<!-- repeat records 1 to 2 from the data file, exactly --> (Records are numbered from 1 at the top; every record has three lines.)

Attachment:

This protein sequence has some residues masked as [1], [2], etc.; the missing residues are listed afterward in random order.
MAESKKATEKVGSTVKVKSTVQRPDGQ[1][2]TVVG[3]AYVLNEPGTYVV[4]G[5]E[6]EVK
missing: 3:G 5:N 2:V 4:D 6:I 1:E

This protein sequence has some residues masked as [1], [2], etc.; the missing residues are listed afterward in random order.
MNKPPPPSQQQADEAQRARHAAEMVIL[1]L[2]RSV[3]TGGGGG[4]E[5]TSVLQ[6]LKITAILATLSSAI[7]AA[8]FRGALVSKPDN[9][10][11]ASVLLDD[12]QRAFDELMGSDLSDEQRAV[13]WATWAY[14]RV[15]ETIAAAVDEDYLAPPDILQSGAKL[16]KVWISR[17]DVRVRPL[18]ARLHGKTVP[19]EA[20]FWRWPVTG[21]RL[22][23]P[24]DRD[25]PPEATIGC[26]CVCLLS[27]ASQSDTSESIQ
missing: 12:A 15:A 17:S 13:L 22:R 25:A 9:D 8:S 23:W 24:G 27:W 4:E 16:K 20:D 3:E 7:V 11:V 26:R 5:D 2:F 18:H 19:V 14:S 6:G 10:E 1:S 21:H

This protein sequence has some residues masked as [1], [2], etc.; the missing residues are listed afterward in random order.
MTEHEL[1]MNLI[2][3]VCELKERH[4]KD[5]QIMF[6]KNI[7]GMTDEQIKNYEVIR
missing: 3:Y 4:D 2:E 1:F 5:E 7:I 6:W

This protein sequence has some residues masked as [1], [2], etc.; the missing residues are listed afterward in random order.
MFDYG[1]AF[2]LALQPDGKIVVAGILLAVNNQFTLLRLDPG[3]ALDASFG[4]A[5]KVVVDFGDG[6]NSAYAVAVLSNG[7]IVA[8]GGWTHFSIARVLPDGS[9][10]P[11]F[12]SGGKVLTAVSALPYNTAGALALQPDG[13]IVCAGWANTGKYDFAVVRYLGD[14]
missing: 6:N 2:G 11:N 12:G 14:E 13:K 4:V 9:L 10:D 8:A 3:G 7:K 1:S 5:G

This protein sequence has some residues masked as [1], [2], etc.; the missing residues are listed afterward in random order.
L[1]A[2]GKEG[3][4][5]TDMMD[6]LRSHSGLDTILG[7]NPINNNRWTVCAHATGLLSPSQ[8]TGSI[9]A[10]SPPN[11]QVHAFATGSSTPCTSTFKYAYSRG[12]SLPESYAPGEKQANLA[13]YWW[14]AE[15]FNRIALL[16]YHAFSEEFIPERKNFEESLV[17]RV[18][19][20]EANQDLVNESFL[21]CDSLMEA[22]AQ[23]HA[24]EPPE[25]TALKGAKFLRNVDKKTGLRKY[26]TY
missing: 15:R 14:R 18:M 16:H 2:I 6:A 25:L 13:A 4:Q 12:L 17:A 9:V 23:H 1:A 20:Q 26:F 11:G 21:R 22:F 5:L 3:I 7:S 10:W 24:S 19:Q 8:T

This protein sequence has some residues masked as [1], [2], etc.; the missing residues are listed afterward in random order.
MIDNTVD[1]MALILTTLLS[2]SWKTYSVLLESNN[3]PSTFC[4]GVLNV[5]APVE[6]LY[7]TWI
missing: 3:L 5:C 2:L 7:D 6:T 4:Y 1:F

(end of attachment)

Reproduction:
This protein sequence has some residues masked as [1], [2], etc.; the missing residues are listed afterward in random order.
MAESKKATEKVGSTVKVKSTVQRPDGQ[1][2]TVVG[3]AYVLNEPGTYVV[4]G[5]E[6]EVK
missing: 3:G 5:N 2:V 4:D 6:I 1:E

This protein sequence has some residues masked as [1], [2], etc.; the missing residues are listed afterward in random order.
MNKPPPPSQQQADEAQRARHAAEMVIL[1]L[2]RSV[3]TGGGGG[4]E[5]TSVLQ[6]LKITAILATLSSAI[7]AA[8]FRGALVSKPDN[9][10][11]ASVLLDD[12]QRAFDELMGSDLSDEQRAV[13]WATWAY[14]RV[15]ETIAAAVDEDYLAPPDILQSGAKL[16]KVWISR[17]DVRVRPL[18]ARLHGKTVP[19]EA[20]FWRWPVTG[21]RL[22][23]P[24]DRD[25]PPEATIGC[26]CVCLLS[27]ASQSDTSESIQ
missing: 12:A 15:A 17:S 13:L 22:R 25:A 9:D 8:S 23:W 24:G 27:W 4:E 16:K 20:D 3:E 7:V 11:V 26:R 5:D 2:F 18:H 19:V 14:S 6:G 10:E 1:S 21:H